Do you remember the name of your ship, by any chance?

I think it was Tatsuta Maru.

And by this point, did you have siblings?

Roy, Rose, and Haruko (before she passed away in 1937), dressed for an event at the Salinas Buddhist Church.

I had a brother Roy that was two years younger and a sister, Hisako born in 1939. I had another sister, Haruko who passed away in 1937 around the age of three from diphtheria. In those days they didn’t have any medication and she passed away. So my mother in those days was very sad due to Haruko’s death, and then we went back to Japan. She really didn’t want to go back to Japan but she didn’t have much choice.

So we went to Japan and we docked in Yokohama and then a week or two later we went to Aichi-ken near where my father had an aunt. It was in the outskirts of Nagoya. That was in the real countryside. It was mostly farming and so we rented a house. She was widowed at a very young age and she had a small farm, so my father helped with the farming. He was at that time, 39 years old. And my mother was seven years younger than him. So we rented a house, maybe a couple miles from my father’s aunt’s farm. The house was a two-story, very primitive you know. And a Japanese house. And in the back of the house was a grade school, grammar school.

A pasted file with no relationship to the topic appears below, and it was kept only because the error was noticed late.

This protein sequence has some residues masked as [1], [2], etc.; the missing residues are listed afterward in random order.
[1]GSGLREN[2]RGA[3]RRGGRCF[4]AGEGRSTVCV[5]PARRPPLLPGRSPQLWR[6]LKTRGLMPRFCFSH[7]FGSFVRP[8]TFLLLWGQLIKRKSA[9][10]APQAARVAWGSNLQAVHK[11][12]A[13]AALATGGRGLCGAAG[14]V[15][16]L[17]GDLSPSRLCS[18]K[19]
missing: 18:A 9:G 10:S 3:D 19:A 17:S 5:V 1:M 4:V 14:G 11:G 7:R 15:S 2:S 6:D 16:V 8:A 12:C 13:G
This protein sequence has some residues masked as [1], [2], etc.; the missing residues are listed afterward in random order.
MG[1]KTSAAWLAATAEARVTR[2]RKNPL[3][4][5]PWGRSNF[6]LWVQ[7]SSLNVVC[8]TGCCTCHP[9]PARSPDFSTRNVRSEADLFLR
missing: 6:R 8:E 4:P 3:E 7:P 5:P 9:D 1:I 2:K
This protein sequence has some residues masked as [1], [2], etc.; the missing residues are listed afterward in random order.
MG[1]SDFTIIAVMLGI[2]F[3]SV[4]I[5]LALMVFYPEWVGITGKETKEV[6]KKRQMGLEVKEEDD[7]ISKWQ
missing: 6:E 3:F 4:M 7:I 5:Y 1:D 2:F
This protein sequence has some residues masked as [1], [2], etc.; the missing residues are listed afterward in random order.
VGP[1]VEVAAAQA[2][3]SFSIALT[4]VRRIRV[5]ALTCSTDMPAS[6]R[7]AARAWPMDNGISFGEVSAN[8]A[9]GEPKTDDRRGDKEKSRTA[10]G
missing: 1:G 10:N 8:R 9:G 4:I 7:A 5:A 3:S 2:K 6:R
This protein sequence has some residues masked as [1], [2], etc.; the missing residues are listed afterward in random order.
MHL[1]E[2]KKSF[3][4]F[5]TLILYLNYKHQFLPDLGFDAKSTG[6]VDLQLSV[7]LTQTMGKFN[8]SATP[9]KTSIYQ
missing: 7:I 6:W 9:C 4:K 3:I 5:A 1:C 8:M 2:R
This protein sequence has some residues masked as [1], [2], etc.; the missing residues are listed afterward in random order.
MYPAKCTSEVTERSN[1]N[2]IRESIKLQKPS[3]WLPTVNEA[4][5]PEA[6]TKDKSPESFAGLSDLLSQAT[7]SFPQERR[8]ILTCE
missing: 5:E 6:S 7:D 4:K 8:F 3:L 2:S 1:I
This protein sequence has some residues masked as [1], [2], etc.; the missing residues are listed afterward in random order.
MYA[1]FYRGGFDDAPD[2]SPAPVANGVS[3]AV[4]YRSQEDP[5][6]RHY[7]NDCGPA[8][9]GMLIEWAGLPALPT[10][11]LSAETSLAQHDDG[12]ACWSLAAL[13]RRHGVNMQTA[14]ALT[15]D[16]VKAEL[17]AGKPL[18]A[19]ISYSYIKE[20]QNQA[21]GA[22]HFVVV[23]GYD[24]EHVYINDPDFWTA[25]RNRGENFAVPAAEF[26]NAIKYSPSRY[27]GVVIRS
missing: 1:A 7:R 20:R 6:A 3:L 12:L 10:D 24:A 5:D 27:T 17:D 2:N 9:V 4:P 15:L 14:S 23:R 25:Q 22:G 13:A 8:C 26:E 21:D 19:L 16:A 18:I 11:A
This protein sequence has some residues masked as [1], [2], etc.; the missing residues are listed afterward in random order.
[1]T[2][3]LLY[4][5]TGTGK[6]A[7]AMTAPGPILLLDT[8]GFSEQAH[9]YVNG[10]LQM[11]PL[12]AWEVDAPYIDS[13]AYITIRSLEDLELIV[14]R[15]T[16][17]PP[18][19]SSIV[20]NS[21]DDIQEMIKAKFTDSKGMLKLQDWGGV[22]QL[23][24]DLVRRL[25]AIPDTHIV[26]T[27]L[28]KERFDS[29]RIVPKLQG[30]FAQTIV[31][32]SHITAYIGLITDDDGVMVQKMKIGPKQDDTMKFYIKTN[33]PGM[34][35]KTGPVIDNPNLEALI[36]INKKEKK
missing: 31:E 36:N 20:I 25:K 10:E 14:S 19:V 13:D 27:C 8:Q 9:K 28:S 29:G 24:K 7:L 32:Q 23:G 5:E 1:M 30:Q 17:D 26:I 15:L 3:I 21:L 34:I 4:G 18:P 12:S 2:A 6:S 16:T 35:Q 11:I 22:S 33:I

And so when you were in Japan, you were about 12?

I was 11. And the war started December 8th and that was my first day of school in Japan. And so it was Monday and school had started. You know, I went to school, but I didn’t really understand what the teacher was saying. Something about war but I didn’t really understand, my Japanese learning here was third grade Japanese. And because of my age I enrolled in fifth grade in Japan. It was just very hard. In those days, we went to school six and a half days. Saturday was half day. So on Sunday, my brother and I had to go to a private tutor for Japanese. Not just the language. But I had to learn Japanese history and geography.

So when you got home that day, that was Monday December 8th, did your parents tell you what happened?